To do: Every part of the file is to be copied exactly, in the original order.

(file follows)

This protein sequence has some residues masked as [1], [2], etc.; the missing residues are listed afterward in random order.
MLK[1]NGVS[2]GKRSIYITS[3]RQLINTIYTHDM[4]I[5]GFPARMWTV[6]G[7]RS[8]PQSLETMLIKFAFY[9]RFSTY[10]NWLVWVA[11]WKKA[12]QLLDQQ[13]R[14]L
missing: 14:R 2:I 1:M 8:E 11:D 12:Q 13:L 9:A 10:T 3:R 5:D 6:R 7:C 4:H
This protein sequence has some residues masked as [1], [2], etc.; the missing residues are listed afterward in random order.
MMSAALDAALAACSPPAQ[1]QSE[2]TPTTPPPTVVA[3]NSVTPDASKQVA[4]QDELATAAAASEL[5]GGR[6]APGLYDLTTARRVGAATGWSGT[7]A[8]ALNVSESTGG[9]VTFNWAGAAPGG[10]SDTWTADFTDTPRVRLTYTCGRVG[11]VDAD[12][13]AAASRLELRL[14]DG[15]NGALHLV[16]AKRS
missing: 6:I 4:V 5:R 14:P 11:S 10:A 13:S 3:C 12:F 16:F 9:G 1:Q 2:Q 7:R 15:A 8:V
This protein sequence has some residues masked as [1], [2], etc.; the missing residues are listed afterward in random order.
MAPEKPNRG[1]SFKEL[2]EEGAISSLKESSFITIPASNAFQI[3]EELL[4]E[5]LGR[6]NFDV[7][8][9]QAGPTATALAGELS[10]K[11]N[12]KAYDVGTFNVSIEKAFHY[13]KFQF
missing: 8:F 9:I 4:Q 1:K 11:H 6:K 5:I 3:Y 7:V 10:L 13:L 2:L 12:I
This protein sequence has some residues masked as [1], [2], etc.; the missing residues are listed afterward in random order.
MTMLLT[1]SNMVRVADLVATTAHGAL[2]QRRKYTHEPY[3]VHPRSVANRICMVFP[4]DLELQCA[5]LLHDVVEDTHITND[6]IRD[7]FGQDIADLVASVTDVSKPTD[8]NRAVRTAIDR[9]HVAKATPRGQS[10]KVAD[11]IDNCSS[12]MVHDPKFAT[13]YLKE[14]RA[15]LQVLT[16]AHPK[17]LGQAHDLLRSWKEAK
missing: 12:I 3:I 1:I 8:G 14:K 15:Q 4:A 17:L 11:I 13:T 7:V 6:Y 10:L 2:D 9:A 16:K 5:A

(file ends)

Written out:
This protein sequence has some residues masked as [1], [2], etc.; the missing residues are listed afterward in random order.
MLK[1]NGVS[2]GKRSIYITS[3]RQLINTIYTHDM[4]I[5]GFPARMWTV[6]G[7]RS[8]PQSLETMLIKFAFY[9]RFSTY[10]NWLVWVA[11]WKKA[12]QLLDQQ[13]R[14]L
missing: 14:R 2:I 1:M 8:E 11:D 12:Q 13:L 9:A 10:T 3:R 5:D 6:R 7:C 4:H
This protein sequence has some residues masked as [1], [2], etc.; the missing residues are listed afterward in random order.
MMSAALDAALAACSPPAQ[1]QSE[2]TPTTPPPTVVA[3]NSVTPDASKQVA[4]QDELATAAAASEL[5]GGR[6]APGLYDLTTARRVGAATGWSGT[7]A[8]ALNVSESTGG[9]VTFNWAGAAPGG[10]SDTWTADFTDTPRVRLTYTCGRVG[11]VDAD[12][13]AAASRLELRL[14]DG[15]NGALHLV[16]AKRS
missing: 6:I 4:V 5:R 14:P 11:S 10:A 13:S 3:C 12:F 16:F 9:G 1:Q 2:Q 7:R 15:A 8:V
This protein sequence has some residues masked as [1], [2], etc.; the missing residues are listed afterward in random order.
MAPEKPNRG[1]SFKEL[2]EEGAISSLKESSFITIPASNAFQI[3]EELL[4]E[5]LGR[6]NFDV[7][8][9]QAGPTATALAGELS[10]K[11]N[12]KAYDVGTFNVSIEKAFHY[13]KFQF
missing: 8:F 9:I 4:Q 1:K 11:H 6:K 5:I 3:Y 7:V 10:L 13:L 2:L 12:I
This protein sequence has some residues masked as [1], [2], etc.; the missing residues are listed afterward in random order.
MTMLLT[1]SNMVRVADLVATTAHGAL[2]QRRKYTHEPY[3]VHPRSVANRICMVFP[4]DLELQCA[5]LLHDVVEDTHITND[6]IRD[7]FGQDIADLVASVTDVSKPTD[8]NRAVRTAIDR[9]HVAKATPRGQS[10]KVAD[11]IDNCSS[12]MVHDPKFAT[13]YLKE[14]RA[15]LQVLT[16]AHPK[17]LGQAHDLLRSWKEAK
missing: 12:I 3:I 1:I 8:G 14:K 15:Q 4:A 17:L 11:I 13:T 7:V 6:Y 10:L 2:D 9:A 16:K 5:A